A few weeks ago I decided that I wanted to try my hand at doing some aircraft illustrations. I’m not really sure why, but I think the thing that attracted me to this kind of art was the fact that 1). it’s a highly technical kind of art (which I enjoy), and 2). it’s a nice break from doing 3d stuff all the time. Yeah, sometimes its nice to work on other things every now and then!
Once I got into it, I quickly realized how difficult creating accurate side profile art really is. Do you know how hard it is to find high-quality reference material for perfectly side-on views of commercial aircraft? It’s not as easy as you’d think. Of course there is a lot of stuff floating around on the internet, but trying to find high-res detail shots showing the little details of these aircraft is a total pain. Some aircraft are more popular than others, and I quickly discovered that the McDonnell Douglas DC-10 is not one of them (compared to the newest stuff like 777s and A380s, that is). So – many of the details in these illustrations may not be totally accurate.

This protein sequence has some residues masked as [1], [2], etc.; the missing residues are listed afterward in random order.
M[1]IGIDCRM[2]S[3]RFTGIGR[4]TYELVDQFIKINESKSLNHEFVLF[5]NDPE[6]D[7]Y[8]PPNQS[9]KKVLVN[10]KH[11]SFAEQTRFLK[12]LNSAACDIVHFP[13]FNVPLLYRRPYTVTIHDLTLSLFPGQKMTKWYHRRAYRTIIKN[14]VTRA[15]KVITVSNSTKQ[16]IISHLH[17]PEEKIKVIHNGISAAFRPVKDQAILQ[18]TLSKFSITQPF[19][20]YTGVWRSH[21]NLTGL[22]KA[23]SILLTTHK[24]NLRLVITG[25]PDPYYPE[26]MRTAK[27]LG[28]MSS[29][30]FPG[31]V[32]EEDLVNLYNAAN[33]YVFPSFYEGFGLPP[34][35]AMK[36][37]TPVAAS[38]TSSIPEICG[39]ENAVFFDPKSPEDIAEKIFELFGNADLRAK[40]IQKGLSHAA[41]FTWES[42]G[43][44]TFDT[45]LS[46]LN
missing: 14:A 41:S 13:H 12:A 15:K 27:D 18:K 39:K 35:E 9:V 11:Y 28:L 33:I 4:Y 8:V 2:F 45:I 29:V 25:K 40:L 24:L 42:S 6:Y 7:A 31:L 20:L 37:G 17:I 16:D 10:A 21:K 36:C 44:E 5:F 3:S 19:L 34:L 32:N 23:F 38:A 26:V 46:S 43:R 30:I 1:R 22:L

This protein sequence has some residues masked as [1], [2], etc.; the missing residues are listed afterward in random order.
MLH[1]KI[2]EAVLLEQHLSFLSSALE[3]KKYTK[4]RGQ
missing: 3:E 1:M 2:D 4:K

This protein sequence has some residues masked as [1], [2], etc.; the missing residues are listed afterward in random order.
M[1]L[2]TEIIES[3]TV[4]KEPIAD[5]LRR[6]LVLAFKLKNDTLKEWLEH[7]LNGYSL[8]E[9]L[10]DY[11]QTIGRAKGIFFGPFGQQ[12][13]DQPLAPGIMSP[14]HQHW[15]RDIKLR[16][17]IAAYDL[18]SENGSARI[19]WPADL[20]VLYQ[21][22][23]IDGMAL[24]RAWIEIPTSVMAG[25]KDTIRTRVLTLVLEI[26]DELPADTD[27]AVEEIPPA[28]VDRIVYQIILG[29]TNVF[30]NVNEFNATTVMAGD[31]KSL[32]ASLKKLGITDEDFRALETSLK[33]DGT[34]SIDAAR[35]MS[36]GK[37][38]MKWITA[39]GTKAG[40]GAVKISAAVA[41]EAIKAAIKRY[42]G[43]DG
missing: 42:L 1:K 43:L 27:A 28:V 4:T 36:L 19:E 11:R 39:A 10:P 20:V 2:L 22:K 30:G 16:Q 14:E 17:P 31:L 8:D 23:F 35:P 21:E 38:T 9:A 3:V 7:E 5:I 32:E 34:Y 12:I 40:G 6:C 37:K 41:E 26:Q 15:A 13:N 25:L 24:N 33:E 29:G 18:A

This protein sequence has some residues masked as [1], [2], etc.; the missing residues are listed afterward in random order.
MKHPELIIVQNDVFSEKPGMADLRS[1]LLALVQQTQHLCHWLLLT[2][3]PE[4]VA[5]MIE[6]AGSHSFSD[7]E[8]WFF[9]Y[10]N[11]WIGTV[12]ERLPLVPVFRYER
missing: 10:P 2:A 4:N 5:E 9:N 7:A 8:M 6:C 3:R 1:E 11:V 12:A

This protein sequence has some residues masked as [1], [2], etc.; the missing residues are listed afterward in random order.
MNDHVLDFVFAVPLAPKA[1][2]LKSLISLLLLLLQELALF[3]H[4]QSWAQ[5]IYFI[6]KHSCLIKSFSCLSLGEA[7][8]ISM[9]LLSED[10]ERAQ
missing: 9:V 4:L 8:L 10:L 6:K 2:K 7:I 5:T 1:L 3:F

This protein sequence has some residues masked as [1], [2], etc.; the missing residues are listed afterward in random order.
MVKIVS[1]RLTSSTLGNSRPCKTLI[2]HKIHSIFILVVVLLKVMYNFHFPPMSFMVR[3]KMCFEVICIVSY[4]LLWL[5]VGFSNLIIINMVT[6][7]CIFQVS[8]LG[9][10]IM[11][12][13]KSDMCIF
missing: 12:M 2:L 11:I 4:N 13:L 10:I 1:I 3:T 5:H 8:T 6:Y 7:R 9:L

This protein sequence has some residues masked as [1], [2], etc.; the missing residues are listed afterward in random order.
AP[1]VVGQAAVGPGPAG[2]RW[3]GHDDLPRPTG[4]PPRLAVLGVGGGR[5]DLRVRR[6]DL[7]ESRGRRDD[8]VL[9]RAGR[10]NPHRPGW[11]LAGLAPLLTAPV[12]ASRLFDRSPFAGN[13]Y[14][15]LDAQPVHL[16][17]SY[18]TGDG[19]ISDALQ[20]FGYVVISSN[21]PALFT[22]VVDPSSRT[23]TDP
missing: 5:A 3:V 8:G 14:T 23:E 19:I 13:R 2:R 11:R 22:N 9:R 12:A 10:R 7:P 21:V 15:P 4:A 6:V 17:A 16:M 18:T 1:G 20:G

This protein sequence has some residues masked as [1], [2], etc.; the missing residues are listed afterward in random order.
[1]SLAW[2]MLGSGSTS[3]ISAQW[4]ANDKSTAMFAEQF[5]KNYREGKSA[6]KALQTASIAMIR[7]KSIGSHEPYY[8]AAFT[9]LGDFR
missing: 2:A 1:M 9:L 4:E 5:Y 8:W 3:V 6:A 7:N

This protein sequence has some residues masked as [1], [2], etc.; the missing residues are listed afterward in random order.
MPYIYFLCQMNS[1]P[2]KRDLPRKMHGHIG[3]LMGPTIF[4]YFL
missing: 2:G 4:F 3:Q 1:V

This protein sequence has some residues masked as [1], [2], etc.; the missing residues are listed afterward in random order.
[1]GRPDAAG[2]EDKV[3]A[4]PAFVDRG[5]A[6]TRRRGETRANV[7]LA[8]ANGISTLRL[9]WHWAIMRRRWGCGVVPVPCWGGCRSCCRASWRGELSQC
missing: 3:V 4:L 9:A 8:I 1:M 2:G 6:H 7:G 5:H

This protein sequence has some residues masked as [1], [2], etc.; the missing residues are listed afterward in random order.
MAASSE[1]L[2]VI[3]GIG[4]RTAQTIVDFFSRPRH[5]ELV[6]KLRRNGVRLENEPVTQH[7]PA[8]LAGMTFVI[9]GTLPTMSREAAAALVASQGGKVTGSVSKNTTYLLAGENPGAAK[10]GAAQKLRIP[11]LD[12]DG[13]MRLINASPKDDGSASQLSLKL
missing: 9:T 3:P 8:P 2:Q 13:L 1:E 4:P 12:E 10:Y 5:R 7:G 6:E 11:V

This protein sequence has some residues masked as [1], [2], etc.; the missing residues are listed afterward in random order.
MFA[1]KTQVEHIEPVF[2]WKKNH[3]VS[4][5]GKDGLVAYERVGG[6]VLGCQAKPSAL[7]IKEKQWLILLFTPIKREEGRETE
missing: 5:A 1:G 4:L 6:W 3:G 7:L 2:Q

In addition to the all white template at the top of this post, I created a few more to complete the set. First up is a detailed line drawing (below). This is actually how I start these illustrations – the line art comes first, and then I can go in and add in all the color and shadow afterwards.
Once I had the line drawing and an all white blank template created, I thought it would be a good idea to create a bare metal version. After all, a large majority of airline liveries of the 1970s and 80s featured a bit of exposed aluminum in their design, so I figured I might as well take care of that knowing that I’d have to recreate this bare metal texture in the future as I apply liveries to these templates.
So there you have it – three blank templates of the DC-10-30. Feel free to use these for your own livery projects, and you can be sure that I’ll be posting some of my own!